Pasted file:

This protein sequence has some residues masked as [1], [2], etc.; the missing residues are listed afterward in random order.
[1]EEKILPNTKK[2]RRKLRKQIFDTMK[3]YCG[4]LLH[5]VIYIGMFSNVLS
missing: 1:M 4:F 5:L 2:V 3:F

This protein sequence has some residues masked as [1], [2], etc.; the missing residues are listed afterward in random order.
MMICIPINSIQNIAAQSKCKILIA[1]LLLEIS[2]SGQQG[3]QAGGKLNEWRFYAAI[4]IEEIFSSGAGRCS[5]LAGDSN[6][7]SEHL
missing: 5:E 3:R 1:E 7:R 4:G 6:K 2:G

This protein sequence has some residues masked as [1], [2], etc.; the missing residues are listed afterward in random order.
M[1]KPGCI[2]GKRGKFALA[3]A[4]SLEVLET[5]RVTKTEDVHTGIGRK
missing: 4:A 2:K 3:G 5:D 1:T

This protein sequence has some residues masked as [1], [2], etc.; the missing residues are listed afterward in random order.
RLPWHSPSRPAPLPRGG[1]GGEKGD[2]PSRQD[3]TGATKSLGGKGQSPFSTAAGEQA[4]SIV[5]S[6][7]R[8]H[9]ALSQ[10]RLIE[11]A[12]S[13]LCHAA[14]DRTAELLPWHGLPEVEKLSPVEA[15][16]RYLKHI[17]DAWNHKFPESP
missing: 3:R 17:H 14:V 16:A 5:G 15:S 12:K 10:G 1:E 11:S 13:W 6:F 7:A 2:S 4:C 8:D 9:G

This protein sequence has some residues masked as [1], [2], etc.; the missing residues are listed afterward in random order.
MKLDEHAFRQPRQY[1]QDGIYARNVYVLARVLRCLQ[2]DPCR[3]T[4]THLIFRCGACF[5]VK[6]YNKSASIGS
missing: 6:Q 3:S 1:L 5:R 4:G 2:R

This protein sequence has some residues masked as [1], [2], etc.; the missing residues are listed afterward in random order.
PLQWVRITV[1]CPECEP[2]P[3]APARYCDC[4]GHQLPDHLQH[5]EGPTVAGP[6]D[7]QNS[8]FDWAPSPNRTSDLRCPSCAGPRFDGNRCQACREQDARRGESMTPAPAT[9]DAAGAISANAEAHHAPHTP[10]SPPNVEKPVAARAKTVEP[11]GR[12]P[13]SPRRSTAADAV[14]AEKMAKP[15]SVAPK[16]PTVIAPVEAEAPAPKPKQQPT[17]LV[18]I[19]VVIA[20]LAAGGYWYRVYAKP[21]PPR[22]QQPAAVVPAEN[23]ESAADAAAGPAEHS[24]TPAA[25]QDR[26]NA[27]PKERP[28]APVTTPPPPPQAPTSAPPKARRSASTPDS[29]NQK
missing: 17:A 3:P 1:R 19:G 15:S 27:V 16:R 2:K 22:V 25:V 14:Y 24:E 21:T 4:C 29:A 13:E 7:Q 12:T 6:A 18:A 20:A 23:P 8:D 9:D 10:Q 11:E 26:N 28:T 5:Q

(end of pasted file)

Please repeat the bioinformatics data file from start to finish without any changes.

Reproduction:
This protein sequence has some residues masked as [1], [2], etc.; the missing residues are listed afterward in random order.
[1]EEKILPNTKK[2]RRKLRKQIFDTMK[3]YCG[4]LLH[5]VIYIGMFSNVLS
missing: 1:M 4:F 5:L 2:V 3:F

This protein sequence has some residues masked as [1], [2], etc.; the missing residues are listed afterward in random order.
MMICIPINSIQNIAAQSKCKILIA[1]LLLEIS[2]SGQQG[3]QAGGKLNEWRFYAAI[4]IEEIFSSGAGRCS[5]LAGDSN[6][7]SEHL
missing: 5:E 3:R 1:E 7:R 4:G 6:K 2:G

This protein sequence has some residues masked as [1], [2], etc.; the missing residues are listed afterward in random order.
M[1]KPGCI[2]GKRGKFALA[3]A[4]SLEVLET[5]RVTKTEDVHTGIGRK
missing: 4:A 2:K 3:G 5:D 1:T

This protein sequence has some residues masked as [1], [2], etc.; the missing residues are listed afterward in random order.
RLPWHSPSRPAPLPRGG[1]GGEKGD[2]PSRQD[3]TGATKSLGGKGQSPFSTAAGEQA[4]SIV[5]S[6][7]R[8]H[9]ALSQ[10]RLIE[11]A[12]S[13]LCHAA[14]DRTAELLPWHGLPEVEKLSPVEA[15][16]RYLKHI[17]DAWNHKFPESP
missing: 3:R 17:H 14:V 16:A 5:G 15:S 12:K 10:G 1:E 11:S 13:W 6:F 7:A 2:S 4:C 8:D 9:G

This protein sequence has some residues masked as [1], [2], etc.; the missing residues are listed afterward in random order.
MKLDEHAFRQPRQY[1]QDGIYARNVYVLARVLRCLQ[2]DPCR[3]T[4]THLIFRCGACF[5]VK[6]YNKSASIGS
missing: 6:Q 3:S 1:L 5:R 4:G 2:R

This protein sequence has some residues masked as [1], [2], etc.; the missing residues are listed afterward in random order.
PLQWVRITV[1]CPECEP[2]P[3]APARYCDC[4]GHQLPDHLQH[5]EGPTVAGP[6]D[7]QNS[8]FDWAPSPNRTSDLRCPSCAGPRFDGNRCQACREQDARRGESMTPAPAT[9]DAAGAISANAEAHHAPHTP[10]SPPNVEKPVAARAKTVEP[11]GR[12]P[13]SPRRSTAADAV[14]AEKMAKP[15]SVAPK[16]PTVIAPVEAEAPAPKPKQQPT[17]LV[18]I[19]VVIA[20]LAAGGYWYRVYAKP[21]PPR[22]QQPAAVVPAEN[23]ESAADAAAGPAEHS[24]TPAA[25]QDR[26]NA[27]PKERP[28]APVTTPPPPPQAPTSAPPKARRSASTPDS[29]NQK
missing: 17:A 3:P 1:R 19:G 15:S 27:V 16:R 2:K 22:V 25:V 14:Y 24:E 21:T 4:C 29:A 13:E 7:Q 12:T 6:A 18:A 20:A 23:P 8:D 9:D 10:Q 11:E 26:N 28:T 5:Q